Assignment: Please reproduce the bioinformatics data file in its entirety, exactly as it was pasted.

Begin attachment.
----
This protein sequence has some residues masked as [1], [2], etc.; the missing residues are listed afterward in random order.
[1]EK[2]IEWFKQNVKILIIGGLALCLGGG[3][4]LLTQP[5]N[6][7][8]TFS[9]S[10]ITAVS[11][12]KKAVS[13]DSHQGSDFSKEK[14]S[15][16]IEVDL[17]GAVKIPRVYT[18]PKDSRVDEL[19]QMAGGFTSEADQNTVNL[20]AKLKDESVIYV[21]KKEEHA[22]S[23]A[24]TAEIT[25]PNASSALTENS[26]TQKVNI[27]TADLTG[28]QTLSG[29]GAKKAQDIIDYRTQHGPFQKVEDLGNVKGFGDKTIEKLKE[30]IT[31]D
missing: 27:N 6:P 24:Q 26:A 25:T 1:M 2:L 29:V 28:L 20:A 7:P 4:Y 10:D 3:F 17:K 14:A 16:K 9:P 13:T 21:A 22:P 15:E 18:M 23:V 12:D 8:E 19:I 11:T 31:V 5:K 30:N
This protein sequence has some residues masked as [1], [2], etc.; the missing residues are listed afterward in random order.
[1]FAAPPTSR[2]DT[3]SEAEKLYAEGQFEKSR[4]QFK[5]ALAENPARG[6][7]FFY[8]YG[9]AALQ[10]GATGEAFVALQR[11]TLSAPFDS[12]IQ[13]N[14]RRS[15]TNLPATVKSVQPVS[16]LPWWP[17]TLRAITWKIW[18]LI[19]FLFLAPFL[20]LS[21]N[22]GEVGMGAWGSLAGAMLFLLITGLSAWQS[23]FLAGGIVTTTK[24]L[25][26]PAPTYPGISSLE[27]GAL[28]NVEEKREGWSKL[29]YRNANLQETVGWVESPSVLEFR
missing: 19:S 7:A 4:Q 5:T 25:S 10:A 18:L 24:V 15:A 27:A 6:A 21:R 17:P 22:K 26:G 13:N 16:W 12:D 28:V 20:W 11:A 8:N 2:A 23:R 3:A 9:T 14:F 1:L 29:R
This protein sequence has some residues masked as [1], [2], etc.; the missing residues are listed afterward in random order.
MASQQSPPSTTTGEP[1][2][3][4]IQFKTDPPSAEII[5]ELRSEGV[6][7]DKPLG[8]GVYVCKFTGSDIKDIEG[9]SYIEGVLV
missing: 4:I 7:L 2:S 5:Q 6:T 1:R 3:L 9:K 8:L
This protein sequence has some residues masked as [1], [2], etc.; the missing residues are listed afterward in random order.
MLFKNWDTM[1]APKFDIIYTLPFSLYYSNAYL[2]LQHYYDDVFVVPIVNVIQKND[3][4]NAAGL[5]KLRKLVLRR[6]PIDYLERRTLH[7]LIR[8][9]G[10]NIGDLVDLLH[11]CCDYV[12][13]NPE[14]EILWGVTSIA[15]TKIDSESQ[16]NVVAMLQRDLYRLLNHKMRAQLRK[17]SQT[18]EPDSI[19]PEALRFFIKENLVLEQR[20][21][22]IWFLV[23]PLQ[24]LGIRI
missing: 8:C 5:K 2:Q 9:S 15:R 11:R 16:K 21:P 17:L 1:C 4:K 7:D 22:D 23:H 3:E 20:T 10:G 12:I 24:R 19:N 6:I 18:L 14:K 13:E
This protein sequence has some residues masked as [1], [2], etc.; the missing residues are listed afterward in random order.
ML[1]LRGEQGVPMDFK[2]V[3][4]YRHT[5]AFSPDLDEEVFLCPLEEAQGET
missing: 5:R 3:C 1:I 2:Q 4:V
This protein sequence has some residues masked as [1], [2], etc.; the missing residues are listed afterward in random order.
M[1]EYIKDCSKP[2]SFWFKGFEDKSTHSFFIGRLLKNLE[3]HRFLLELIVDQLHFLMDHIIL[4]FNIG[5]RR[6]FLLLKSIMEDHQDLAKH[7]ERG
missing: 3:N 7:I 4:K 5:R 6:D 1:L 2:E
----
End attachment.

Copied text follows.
This protein sequence has some residues masked as [1], [2], etc.; the missing residues are listed afterward in random order.
[1]EK[2]IEWFKQNVKILIIGGLALCLGGG[3][4]LLTQP[5]N[6][7][8]TFS[9]S[10]ITAVS[11][12]KKAVS[13]DSHQGSDFSKEK[14]S[15][16]IEVDL[17]GAVKIPRVYT[18]PKDSRVDEL[19]QMAGGFTSEADQNTVNL[20]AKLKDESVIYV[21]KKEEHA[22]S[23]A[24]TAEIT[25]PNASSALTENS[26]TQKVNI[27]TADLTG[28]QTLSG[29]GAKKAQDIIDYRTQHGPFQKVEDLGNVKGFGDKTIEKLKE[30]IT[31]D
missing: 27:N 6:P 24:Q 26:A 25:T 1:M 2:L 29:V 28:L 20:A 7:P 4:Y 10:D 3:F 17:K 14:A 16:K 9:P 13:T 21:A 22:P 15:E 18:M 23:V 12:D 8:E 19:I 11:T 31:V 5:K 30:N
This protein sequence has some residues masked as [1], [2], etc.; the missing residues are listed afterward in random order.
[1]FAAPPTSR[2]DT[3]SEAEKLYAEGQFEKSR[4]QFK[5]ALAENPARG[6][7]FFY[8]YG[9]AALQ[10]GATGEAFVALQR[11]TLSAPFDS[12]IQ[13]N[14]RRS[15]TNLPATVKSVQPVS[16]LPWWP[17]TLRAITWKIW[18]LI[19]FLFLAPFL[20]LS[21]N[22]GEVGMGAWGSLAGAMLFLLITGLSAWQS[23]FLAGGIVTTTK[24]L[25][26]PAPTYPGISSLE[27]GAL[28]NVEEKREGWSKL[29]YRNANLQETVGWVESPSVLEFR
missing: 19:S 7:A 4:Q 5:T 25:S 10:A 18:L 24:V 15:A 27:A 6:A 21:R 17:P 22:K 26:G 13:N 16:W 12:D 28:V 20:W 11:A 8:N 2:A 23:R 3:A 9:T 14:F 1:L 29:R
This protein sequence has some residues masked as [1], [2], etc.; the missing residues are listed afterward in random order.
MASQQSPPSTTTGEP[1][2][3][4]IQFKTDPPSAEII[5]ELRSEGV[6][7]DKPLG[8]GVYVCKFTGSDIKDIEG[9]SYIEGVLV
missing: 4:I 7:L 2:S 5:Q 6:T 1:R 3:L 9:K 8:L
This protein sequence has some residues masked as [1], [2], etc.; the missing residues are listed afterward in random order.
MLFKNWDTM[1]APKFDIIYTLPFSLYYSNAYL[2]LQHYYDDVFVVPIVNVIQKND[3][4]NAAGL[5]KLRKLVLRR[6]PIDYLERRTLH[7]LIR[8][9]G[10]NIGDLVDLLH[11]CCDYV[12][13]NPE[14]EILWGVTSIA[15]TKIDSESQ[16]NVVAMLQRDLYRLLNHKMRAQLRK[17]SQT[18]EPDSI[19]PEALRFFIKENLVLEQR[20][21][22]IWFLV[23]PLQ[24]LGIRI
missing: 8:C 5:K 2:Q 9:S 15:R 11:R 16:K 21:P 17:L 1:C 4:K 7:D 22:D 23:H 3:E 20:T 10:G 12:I 24:R 19:N 6:I 18:L 14:K 13:E
This protein sequence has some residues masked as [1], [2], etc.; the missing residues are listed afterward in random order.
ML[1]LRGEQGVPMDFK[2]V[3][4]YRHT[5]AFSPDLDEEVFLCPLEEAQGET
missing: 5:R 3:C 1:I 2:Q 4:V
This protein sequence has some residues masked as [1], [2], etc.; the missing residues are listed afterward in random order.
M[1]EYIKDCSKP[2]SFWFKGFEDKSTHSFFIGRLLKNLE[3]HRFLLELIVDQLHFLMDHIIL[4]FNIG[5]RR[6]FLLLKSIMEDHQDLAKH[7]ERG
missing: 3:N 7:I 4:K 5:R 6:D 1:L 2:E